May: A good friend of Amy’s gave her two tickets to Les Mis in Dallas, before we found out she could no longer drive due to seizures. Amy asked me if I would go with her. Allen actually drove down with us, so that we could visit David’s family. Then he was an angel to wait in the lobby and watch on the monitor while we actually went to the show. It was a fun day. Amy loved seeing the Broadway cast of her favorite musical. We all loved spending the afternoon in the park with our grandchildren Joseph and Hannah. Joseph is changing so quickly. It’s amazing how much they change from visit to visit. We finally had our appointment with the geneticist for Amy’s EDS. Ehlers Danlos is a genetic collagen disorder. His clinical diagnosis was that she definitely has EDS. After questioning me, he also said he suspects it came from my side of the family and that I have it, too. He wanted to do genetic testing to confirm it and rule out some of the variants. Allen, Amy and I were all tested. Amy’s came back that she has none of the confirmed genes that cause EDS. That ruled out vascular, the one I was the most concerned about. They continue to research to find the gene that causes her variety. One suspected gene is one that I share with her. I strongly suspect we got this from my dad. Bibens relatives, read up on EDS. This could be something that could turn up in your family. Anyway, for now they say she has Ehlers Danlos Hyper-mobile type. This month we lost our Jack Russell Terrier, Captain Jack (Cappy). He was getting old, but it was a tough day for all of us. Lucy was especially sad without her canine pal, so we started looking for a friend. Before long, Amy, Lucy, and I drove to a rescue in Davis, Oklahoma to meet our newest family member. Minnie is a black and white mix that we found online. The lady at the rescue explained that her mother was a Rat Terrier/Shih Tzu mix and her father was a “traveling salesman”. She is very affectionate and playful. The only real problem is that she chews up and eats everything. And I mean EVERYTHING! Her latest victims have been a pair of my scissors and a chair cushion. She ate the handles off the scissors (I mean she ATE them) and she ripped open the chair cushion and ate the foam rubber. All it seemed to cause is a bounce in her step. I really worry about her, but so far, she never seems to eat anything that makes her ill. We honestly are not starving this dog. I don’t know what her problem is. Allen took his mom to Texas for his cousin’s memorial service. Even though this was very sad, he said it was good to reconnect with cousins he hadn’t seen in a long time. Allen’s mom is still at Concordia. She stays very busy. She bakes for the nursing care staff and for her friends at her dinner table. Another resident writes a Christian reflection and Mom Schones has a “paper route” where she delivers them for him. She also works as a volunteer at the little gift shop, where her plants are a popular item. This month, we also celebrated the first birthday of Amy’s kitten, Thomas. I guess I shouldn’t really call him a kitten any more. It’s just hard not to see him as the baby.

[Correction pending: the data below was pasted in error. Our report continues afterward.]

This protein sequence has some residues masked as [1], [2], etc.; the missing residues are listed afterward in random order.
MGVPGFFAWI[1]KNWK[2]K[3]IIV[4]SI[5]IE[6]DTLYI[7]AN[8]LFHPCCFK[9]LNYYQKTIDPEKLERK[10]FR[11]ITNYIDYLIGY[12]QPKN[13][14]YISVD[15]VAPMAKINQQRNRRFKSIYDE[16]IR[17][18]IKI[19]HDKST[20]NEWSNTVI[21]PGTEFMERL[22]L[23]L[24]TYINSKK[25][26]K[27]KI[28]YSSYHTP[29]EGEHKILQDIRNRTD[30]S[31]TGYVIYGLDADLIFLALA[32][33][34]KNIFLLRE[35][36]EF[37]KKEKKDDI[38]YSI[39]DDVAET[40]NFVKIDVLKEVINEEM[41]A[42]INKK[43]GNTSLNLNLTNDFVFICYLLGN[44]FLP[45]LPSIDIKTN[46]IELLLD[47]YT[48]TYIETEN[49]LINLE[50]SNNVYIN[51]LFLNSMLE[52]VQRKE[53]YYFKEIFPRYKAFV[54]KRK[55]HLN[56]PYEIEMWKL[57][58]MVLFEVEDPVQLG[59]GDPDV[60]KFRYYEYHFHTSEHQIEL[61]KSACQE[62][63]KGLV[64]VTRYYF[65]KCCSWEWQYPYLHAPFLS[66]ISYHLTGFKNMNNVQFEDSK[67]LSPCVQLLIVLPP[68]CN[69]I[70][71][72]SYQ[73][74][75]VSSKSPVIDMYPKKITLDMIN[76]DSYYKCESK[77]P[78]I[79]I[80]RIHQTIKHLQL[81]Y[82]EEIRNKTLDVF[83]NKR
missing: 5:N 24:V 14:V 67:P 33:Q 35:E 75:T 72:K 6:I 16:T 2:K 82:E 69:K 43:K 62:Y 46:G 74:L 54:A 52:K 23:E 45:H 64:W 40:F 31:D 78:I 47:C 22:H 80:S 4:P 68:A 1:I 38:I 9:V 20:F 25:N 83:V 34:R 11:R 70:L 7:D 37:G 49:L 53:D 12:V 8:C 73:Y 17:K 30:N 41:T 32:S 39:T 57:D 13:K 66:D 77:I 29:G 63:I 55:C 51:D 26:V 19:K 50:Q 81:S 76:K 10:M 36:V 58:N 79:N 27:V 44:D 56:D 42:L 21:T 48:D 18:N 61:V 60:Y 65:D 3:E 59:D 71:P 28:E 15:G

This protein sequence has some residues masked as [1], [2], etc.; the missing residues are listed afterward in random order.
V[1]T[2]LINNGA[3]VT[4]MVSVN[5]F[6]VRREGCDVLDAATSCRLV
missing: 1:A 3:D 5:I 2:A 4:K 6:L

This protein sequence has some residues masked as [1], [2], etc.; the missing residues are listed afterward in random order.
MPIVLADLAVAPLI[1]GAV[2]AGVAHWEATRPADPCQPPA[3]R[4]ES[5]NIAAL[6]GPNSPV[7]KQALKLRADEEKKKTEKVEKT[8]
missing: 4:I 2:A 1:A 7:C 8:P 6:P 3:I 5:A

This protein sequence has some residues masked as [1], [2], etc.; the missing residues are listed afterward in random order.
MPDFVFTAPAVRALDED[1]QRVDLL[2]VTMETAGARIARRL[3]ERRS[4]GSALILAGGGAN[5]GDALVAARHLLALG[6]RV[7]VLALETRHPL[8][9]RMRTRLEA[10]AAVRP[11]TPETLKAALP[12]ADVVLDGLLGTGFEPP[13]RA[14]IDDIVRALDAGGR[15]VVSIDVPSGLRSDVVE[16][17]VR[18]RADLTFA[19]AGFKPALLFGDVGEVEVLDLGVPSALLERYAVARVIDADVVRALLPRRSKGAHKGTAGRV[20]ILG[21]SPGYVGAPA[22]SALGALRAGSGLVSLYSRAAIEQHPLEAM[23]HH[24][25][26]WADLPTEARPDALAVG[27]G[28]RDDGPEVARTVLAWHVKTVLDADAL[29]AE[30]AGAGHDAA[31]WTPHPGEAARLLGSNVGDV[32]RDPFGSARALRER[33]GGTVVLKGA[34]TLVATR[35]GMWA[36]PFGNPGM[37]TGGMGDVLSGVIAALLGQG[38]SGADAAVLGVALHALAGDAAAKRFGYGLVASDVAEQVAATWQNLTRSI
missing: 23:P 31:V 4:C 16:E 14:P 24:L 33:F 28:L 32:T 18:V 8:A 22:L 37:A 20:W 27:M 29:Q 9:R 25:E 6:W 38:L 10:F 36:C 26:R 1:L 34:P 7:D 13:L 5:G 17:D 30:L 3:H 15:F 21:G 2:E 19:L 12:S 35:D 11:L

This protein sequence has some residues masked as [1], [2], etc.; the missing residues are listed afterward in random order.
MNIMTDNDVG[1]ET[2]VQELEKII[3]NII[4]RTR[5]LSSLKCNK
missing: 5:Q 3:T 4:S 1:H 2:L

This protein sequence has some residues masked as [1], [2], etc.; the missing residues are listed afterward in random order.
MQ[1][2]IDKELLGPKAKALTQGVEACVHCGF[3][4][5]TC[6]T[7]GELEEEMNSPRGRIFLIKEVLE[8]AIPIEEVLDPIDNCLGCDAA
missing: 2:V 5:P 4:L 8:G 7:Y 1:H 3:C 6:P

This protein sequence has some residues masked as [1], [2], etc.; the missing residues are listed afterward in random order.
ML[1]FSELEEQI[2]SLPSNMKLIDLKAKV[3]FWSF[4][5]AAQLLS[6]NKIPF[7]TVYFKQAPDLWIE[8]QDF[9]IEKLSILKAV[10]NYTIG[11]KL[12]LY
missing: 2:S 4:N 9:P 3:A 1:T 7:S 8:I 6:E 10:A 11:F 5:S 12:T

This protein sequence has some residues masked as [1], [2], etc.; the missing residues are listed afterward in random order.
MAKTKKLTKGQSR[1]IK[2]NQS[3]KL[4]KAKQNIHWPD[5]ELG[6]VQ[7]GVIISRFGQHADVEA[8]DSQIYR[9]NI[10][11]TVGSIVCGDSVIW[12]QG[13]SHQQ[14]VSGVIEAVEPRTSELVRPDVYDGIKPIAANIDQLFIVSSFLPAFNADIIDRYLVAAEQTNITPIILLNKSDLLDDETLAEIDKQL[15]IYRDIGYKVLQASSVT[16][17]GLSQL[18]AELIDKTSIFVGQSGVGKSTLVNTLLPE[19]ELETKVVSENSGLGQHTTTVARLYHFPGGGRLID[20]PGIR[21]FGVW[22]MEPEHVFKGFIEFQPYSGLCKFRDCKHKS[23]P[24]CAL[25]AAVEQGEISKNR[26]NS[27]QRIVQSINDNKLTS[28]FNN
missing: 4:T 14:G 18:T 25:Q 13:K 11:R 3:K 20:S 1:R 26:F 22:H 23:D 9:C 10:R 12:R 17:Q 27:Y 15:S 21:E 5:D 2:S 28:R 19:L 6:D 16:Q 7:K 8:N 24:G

June: Our granddaughter, Hannah, celebrated her 4rd birthday in Ft. Worth. She’s changing so much! I really wish we could spend more time with her. She’s such a bright light in our lives. She is very well rounded. She loves playing soccer, ballet, gymnastics and watching the Dallas Stars. We made a quick trip down to be there for her party. This month also brought David’s 31st birthday. It’s hard to believe that my first child could possibly be so grown up and mature. As I write this letter his dissertation is written. He’s in the re-write stage and will defend it in the spring. It won’t be long before he has his PhD! In June, Allen and I built a fence in our backyard, to make a large dog run that keeps our dogs away from the pool. That’s been a real worry for me since we moved into this house. Some of you might remember when our epileptic poodle fell in our pond at the old house and drowned. They now have a whole side yard and some of the back, and I can leave them outside unattended. This was one of the requirements I had for Allen if he planned to travel more….see July. I also said he had to get a new sleep study, but that hasn’t happened yet.
July: This month Allen started traveling about half of the time. Neither of us are really thrilled about it, but it’s temporary. Hopefully, it will allow him to move to a position he’s really interested in at Tinker, in the future, so I grin and bear it. Allen and I celebrated our 34th anniversary, but unfortunately, he was in Ohio at the time. Amy didn’t feel well on the big day, so I went to see the Mr. Rogers documentary by myself. That sounds depressing, but I actually had fun. And I got butter on my popcorn.